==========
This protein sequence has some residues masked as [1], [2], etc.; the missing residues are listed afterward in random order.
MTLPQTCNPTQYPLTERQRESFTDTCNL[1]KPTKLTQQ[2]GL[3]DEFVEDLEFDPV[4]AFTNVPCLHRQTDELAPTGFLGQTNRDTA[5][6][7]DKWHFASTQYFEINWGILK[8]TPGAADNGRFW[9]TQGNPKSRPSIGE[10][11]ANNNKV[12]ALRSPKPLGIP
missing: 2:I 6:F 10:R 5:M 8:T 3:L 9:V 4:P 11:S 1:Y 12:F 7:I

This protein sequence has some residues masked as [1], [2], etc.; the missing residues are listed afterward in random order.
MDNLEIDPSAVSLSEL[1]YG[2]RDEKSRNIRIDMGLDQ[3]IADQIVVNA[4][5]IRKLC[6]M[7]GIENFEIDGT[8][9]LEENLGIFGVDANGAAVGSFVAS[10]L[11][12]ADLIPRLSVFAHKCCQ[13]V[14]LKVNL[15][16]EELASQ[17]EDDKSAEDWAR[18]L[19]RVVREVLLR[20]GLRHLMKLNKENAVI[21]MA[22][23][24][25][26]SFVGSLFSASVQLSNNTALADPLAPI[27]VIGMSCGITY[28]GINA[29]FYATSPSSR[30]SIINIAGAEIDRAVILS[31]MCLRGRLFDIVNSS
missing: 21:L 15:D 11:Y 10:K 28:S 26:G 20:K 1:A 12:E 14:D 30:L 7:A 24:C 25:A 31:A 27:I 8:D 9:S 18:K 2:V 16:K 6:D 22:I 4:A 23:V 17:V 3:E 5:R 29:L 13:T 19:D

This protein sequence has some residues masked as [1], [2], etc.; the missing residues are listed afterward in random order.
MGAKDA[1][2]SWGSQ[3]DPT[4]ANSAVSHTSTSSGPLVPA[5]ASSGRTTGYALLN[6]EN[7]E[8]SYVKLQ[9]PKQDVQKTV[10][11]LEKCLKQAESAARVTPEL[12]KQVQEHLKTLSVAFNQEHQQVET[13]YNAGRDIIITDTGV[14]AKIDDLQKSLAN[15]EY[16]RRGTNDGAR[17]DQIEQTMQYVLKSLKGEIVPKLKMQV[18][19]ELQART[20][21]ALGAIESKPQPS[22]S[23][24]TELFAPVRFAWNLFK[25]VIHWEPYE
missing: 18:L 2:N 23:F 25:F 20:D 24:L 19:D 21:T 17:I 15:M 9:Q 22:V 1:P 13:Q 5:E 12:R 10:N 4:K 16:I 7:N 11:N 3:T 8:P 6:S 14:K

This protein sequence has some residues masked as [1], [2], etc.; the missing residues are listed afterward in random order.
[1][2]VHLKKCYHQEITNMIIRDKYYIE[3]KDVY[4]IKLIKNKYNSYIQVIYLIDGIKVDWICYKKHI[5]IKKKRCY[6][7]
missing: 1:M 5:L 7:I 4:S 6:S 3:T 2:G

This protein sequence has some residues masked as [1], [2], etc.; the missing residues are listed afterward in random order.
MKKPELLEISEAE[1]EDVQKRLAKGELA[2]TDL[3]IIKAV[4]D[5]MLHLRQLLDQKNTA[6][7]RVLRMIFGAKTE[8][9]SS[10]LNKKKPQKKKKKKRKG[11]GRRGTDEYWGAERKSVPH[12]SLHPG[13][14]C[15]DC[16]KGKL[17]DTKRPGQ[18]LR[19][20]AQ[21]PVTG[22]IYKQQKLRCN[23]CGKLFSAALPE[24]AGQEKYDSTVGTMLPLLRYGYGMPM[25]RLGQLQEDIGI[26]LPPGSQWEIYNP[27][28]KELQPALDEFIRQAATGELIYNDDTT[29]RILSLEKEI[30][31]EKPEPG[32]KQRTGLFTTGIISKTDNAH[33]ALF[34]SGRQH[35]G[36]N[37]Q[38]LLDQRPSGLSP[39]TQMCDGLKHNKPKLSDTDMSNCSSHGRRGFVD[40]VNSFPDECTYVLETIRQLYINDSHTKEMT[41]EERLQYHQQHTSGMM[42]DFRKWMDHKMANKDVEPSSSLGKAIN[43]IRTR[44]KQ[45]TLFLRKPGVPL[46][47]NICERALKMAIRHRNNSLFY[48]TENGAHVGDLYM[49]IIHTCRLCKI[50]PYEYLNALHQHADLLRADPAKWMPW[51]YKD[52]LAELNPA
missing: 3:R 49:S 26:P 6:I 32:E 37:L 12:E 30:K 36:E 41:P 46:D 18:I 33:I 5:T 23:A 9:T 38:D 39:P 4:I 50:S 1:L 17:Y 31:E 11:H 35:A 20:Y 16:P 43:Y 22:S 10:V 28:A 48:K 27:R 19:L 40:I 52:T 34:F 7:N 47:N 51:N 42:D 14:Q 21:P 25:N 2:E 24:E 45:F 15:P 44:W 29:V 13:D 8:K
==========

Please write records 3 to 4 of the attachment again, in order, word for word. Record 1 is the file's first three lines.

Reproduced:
This protein sequence has some residues masked as [1], [2], etc.; the missing residues are listed afterward in random order.
MGAKDA[1][2]SWGSQ[3]DPT[4]ANSAVSHTSTSSGPLVPA[5]ASSGRTTGYALLN[6]EN[7]E[8]SYVKLQ[9]PKQDVQKTV[10][11]LEKCLKQAESAARVTPEL[12]KQVQEHLKTLSVAFNQEHQQVET[13]YNAGRDIIITDTGV[14]AKIDDLQKSLAN[15]EY[16]RRGTNDGAR[17]DQIEQTMQYVLKSLKGEIVPKLKMQV[18][19]ELQART[20][21]ALGAIESKPQPS[22]S[23][24]TELFAPVRFAWNLFK[25]VIHWEPYE
missing: 18:L 2:N 23:F 25:F 20:D 24:L 19:D 21:T 17:I 15:M 9:Q 22:V 1:P 13:Q 5:E 12:R 10:N 4:K 16:I 7:N 11:N 3:T 8:P 6:S 14:K

This protein sequence has some residues masked as [1], [2], etc.; the missing residues are listed afterward in random order.
[1][2]VHLKKCYHQEITNMIIRDKYYIE[3]KDVY[4]IKLIKNKYNSYIQVIYLIDGIKVDWICYKKHI[5]IKKKRCY[6][7]
missing: 1:M 5:L 7:I 4:S 6:S 3:T 2:G